Pathways Issue 4: COVID-19 and Seniors' Health - Page 17

Dr. Mark Fok, clinical assistant professor at UBC, and geriatrician
at Vancouver General Hospital and Mount St. Joseph’s Hospital,
explains how caregivers and families can help support the health
and wellness of older adults in their lives.
My elderly father is very anxious
about the COVID-19 outbreak.
What can I do to help support him?
With all of the uncertainty around the COVID-19
outbreak, it’s understandable that many seniors
are feeling worried.
One of the most important things we can do to
support seniors’ mental health is to touch base
with them, and touch base frequently. Let them
know you’re thinking of them. Ask if they need
any groceries or necessities from stores. Set up
a video call with them. For a senior, knowing that
someone is thinking about them goes a long way for
psychological and emotional well‑being.
My grandmother is not comfortable
using technology. What are some
other ideas for staying connected?
I encourage family and friends of seniors to think
outside of the box about creative ways to connect,
especially if their loved one isn’t comfortable with
Try getting back to basics, such as making a phone
call, handwriting a letter or card with words of
encouragement, or sending a photo. Kids can get
involved too, for example by drawing pictures or
writing their own cards. If your loved one lives in a
long-term care facility, the care team can also help
with suggestions and facilitating these connections.
These simple gestures can go a long way to reminding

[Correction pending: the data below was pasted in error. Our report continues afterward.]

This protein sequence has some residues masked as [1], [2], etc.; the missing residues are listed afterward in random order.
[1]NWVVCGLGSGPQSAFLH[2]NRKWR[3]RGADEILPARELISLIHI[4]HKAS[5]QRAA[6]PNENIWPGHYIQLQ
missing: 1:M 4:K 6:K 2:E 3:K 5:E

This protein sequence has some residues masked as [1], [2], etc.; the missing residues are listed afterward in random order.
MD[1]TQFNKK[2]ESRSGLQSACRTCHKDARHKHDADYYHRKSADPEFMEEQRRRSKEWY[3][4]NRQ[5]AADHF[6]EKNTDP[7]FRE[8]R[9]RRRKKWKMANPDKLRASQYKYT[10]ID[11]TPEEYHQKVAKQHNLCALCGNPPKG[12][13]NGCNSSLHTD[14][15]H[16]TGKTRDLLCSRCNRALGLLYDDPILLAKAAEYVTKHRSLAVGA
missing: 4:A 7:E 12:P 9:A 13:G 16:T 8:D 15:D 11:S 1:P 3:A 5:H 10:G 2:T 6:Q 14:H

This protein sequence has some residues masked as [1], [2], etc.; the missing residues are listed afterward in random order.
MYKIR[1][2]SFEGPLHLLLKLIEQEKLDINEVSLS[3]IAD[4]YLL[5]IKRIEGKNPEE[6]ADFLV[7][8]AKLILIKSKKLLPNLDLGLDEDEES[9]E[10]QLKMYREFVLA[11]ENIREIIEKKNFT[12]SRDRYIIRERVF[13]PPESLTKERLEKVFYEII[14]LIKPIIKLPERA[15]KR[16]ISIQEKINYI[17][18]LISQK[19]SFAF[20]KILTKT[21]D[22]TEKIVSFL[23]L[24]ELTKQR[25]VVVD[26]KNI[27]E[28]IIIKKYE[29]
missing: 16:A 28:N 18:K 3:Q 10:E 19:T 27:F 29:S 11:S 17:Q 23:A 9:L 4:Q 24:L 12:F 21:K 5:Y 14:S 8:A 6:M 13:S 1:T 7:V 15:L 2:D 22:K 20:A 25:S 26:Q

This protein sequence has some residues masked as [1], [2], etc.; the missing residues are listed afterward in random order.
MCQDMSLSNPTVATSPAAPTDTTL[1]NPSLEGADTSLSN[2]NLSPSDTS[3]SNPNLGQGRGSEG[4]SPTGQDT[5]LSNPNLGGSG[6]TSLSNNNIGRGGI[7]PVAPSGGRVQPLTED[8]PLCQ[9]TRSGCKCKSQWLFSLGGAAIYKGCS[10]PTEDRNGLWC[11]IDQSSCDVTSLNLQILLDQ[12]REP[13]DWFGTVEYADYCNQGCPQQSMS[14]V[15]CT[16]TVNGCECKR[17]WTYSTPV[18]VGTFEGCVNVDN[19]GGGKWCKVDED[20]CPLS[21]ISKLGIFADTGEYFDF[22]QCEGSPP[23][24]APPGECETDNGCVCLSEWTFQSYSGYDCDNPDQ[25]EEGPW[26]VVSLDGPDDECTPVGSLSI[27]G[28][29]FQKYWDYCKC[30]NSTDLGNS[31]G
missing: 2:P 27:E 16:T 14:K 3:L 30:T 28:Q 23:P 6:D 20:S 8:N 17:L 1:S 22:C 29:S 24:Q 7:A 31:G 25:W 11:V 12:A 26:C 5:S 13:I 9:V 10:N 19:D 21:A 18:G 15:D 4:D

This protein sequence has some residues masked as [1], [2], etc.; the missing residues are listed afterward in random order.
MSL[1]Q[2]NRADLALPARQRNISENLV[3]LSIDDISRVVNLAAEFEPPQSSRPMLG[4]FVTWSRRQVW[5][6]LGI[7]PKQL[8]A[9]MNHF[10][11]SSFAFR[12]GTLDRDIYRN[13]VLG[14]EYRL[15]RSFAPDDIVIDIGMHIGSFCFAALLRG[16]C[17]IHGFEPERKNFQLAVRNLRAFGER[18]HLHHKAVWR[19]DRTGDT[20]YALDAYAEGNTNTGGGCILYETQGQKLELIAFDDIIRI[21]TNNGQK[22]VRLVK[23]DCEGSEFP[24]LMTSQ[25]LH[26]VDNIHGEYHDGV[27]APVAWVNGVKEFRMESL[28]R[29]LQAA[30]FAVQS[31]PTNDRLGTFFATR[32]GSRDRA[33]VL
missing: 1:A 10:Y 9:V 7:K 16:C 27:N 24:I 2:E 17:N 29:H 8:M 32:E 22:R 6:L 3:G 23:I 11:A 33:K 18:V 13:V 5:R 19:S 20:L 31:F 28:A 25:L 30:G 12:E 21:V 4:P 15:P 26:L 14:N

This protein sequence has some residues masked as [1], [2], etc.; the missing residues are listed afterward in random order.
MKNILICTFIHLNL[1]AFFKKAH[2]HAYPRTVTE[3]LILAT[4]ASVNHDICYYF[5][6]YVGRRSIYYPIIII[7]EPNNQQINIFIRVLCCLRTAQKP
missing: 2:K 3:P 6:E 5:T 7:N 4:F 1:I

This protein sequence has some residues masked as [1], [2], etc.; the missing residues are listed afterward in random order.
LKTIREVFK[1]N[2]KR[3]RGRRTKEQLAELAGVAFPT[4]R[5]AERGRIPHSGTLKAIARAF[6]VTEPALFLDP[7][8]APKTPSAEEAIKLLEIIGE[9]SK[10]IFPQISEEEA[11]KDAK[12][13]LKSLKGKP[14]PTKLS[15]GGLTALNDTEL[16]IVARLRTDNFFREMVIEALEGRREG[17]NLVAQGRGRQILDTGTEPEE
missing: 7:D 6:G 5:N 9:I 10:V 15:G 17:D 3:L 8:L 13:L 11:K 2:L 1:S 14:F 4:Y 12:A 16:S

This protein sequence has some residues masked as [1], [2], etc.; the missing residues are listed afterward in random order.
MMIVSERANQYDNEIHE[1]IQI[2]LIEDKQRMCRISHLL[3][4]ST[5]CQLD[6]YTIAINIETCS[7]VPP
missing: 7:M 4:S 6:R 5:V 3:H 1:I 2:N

our seniors that they are cared for and valued.
I live far away from my 80-year-old
mother, and I’m worried about how
she is coping with daily tasks. How
can I support her?
The current environment can make coping with
daily tasks very challenging for seniors, especially if
family lives far away. Frequent communication is key
to determining how loved ones are managing with
day‑to‑day activities.
For some of the more complex tasks, such as banking
and bill payment, offer to help set up online billing and
automatic payments. Ask friends or family who live
close by to help. Seniors who need support with non-
medical essentials can also register for the Safe Seniors,
Strong Communities program online or by calling bc211.
This program matches B.C. seniors with volunteers
willing to help.
I live in a multigenerational home with
seniors. What can I do to keep the
older loved ones I live with safe?
Preventing the spread of illness is the best thing that
people who live with seniors can do to help keep
them safe.
Everyone should stay home as much as possible, with
one healthy person going out for essential errands, such
as shopping for groceries or picking up medications. Each
person in the home should wash their hands frequently
with soap and water, practise good personal hygiene, and
clean high-touch surfaces, including cell phones.
If a person within the household develops symptoms of
COVID-19, such as a fever or sore throat, it’s important
to isolate as much as possible and follow the guidelines
from the BC Centre for Disease Control.